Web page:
Tuesday, November 11, 2008

About ancient Greek language

Few days ago, I had a very good not long... rather short conversation with Hans on phone and as usual, we manage to express and share our opinions about the most topics we are both interested! It is so amazing how two people of different age, different countries, or social background (probably) can have a common ground to build their social relationship, especially when they never had the chance to physically meet, like in this case! I believe that is the one of the main advantages of internet, but in this case, I do not wish to write about internet, social networking etc.

Hans wants me - for example - to write about daily life in Greece. It is not an easy task. From my point of view, such request means much more than a brief description of customs, political or social events or whatsoever and I admit that I find it very challenging but also very difficult to sit down and write... in English. Of course there is always the "easy way" of copying and paste what others write, but that is a way how not to present your ideas or perception and further more, this presentation you want to make, loses its original "strength" therefore it loses its value... if there is any.

A very common question or questions that you make to yourself at this point is: "From where should I begin? What should I write? Will I be objective and well understood?"... Thinking about all that, sets the whole procedure of writing as a labyrinth with no easy way to find exit.

Well, I know that my country, its people, its heritage, its history, my language are topics of great interest... and I am also aware that in such a blog with quality as "internation musing" is a right place to motivate discussions, to exchange ideas and to reinforce the wish, the common wish to learn "a little bit more".

As for language, only recently I found an excellent website (www.akwn.net) from Spain; its owner and administrator is a Spaniard Professor (Catalonia), that presents world news in ancient Greek (attic dialect) which that is its main objective! As he also notes:

"It is possible that a lot of people who at the beginning feel the desire of studying the language of Pericles give up because of the fear that an original Greek text from an original author inspires, maybe too sudden a collision, and because of the sensation that, out from these texts, it is not going to be useful for anything else. If we remember that for several centuries Greek was the “lingua franca” around all of the eastern Mediterranean (and in the western Mediterranean it was the “lingua docta”), maybe the claim that it be used, within its possibilities, as a present cultivated way of communication, as Latin is, is not too far. If the great figures of Latin literature themselves used to consider Greek as a language worthy of being learned and used, why not do it?"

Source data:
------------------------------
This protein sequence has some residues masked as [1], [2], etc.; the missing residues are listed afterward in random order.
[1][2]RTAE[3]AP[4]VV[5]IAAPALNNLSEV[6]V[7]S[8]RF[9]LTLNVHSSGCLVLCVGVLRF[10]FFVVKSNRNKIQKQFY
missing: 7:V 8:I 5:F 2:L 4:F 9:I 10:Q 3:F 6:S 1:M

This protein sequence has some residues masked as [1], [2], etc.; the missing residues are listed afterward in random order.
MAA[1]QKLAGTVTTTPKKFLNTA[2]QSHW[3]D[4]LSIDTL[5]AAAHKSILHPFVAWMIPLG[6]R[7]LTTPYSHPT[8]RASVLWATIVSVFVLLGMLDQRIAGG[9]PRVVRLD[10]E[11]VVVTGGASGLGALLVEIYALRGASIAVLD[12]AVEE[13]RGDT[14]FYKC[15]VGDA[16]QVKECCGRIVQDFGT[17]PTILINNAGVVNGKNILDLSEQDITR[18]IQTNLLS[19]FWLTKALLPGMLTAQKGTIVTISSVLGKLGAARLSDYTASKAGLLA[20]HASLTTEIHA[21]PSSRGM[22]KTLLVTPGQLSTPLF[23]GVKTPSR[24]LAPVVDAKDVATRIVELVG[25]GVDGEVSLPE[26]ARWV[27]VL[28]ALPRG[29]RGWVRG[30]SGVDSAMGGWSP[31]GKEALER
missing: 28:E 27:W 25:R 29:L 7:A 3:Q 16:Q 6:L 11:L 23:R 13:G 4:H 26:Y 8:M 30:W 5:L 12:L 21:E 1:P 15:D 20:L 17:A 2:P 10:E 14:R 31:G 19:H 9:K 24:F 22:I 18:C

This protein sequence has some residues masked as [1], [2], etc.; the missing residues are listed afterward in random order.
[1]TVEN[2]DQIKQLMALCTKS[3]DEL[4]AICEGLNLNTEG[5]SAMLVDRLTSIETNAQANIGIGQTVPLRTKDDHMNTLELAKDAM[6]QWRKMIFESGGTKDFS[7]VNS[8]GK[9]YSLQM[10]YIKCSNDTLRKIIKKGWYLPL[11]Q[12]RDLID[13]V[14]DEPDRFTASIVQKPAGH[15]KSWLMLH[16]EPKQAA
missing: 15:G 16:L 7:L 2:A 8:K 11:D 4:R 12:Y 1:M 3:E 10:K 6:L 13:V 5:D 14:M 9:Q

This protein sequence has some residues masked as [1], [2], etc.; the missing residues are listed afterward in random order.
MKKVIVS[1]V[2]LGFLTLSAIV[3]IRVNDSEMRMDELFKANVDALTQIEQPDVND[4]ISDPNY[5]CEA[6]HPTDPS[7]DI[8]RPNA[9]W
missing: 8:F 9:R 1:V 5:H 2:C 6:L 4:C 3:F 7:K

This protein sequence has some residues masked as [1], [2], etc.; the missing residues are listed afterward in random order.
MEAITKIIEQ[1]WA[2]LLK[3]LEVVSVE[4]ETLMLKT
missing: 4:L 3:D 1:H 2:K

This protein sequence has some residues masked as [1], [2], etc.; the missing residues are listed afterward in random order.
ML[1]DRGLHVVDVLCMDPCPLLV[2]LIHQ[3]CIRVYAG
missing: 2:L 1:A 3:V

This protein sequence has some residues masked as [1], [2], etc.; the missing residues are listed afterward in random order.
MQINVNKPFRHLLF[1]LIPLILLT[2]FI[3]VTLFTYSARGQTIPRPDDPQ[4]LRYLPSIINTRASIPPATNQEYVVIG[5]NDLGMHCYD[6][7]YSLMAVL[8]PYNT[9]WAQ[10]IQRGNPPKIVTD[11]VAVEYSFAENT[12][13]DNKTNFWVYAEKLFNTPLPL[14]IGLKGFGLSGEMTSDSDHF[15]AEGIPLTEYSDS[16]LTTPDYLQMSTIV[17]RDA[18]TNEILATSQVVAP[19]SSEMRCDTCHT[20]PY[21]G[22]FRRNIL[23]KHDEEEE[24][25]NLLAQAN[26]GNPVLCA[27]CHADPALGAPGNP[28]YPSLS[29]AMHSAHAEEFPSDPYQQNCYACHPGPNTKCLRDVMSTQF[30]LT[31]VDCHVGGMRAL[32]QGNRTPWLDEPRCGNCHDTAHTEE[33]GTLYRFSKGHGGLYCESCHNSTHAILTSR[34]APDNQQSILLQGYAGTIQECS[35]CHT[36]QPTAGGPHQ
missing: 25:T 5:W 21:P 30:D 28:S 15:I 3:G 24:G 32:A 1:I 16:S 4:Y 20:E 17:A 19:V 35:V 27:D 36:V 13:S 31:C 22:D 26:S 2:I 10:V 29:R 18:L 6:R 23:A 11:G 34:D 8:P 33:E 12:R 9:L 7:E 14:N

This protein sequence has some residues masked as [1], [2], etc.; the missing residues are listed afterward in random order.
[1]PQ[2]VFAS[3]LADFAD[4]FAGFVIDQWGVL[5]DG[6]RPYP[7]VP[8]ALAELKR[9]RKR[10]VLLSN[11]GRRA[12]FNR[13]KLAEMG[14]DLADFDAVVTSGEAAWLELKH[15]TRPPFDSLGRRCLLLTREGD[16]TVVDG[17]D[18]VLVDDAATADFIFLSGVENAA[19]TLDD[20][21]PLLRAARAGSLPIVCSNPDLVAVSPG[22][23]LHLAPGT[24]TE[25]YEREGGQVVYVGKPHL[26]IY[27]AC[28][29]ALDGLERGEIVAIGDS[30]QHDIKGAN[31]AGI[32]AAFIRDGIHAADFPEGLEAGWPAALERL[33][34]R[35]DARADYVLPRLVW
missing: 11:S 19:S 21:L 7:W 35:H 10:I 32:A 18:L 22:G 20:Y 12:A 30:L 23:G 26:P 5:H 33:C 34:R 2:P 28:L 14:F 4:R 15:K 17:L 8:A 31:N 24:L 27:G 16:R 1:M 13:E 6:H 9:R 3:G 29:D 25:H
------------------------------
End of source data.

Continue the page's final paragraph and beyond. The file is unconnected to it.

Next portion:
Further more, I believe some of you have had Classic or Byzantine courses at the university or high school (I still remember a Swedish friend of mine that we first met in Tokyo and when she found out I am Greek, she started talking ancient Greek to communicate with me) and maybe it is a very good idea to refresh your knowledge in ancient Greek... or to use the language as a way of conversation with other people who share the same appreciation and love for ancient world as well.

Personally, I do not consider ancient languages like Latin as "dead" languages. I don't like this description and to be honest - speaking about Greek - even for us that Greek is native language and of course modern Greek is much more different and easy from ancient Greek, the knowledge of ancient forms of our language helps a lot to learn much better, easier and correctly the present form that we speak. And that is true! For example, people of my age had the chance to learn at elementary school the old poly tonic system that comes from ancient Greek. People of my age usually don't make mistakes while writing. People like in my brothers age and younger (my brother is 3 years younger than me) finds it very difficult to write correctly because they were never thought why they should write by this way or the other...

Many academics among other, from time to time, are expressing the opinion and suggest to bring back the polytonic system but as things are in the field of our educational system I am not very optimistic that this suggestion could become reality shortly in present or later in the future.

Its good to know

Liberals are turning their back on the government because its leaders have failed to live up to reform promises. With recent PKK attacks and local elections rapidly apprroaching, the AKP is being criticized for changing direction and embracing the status quo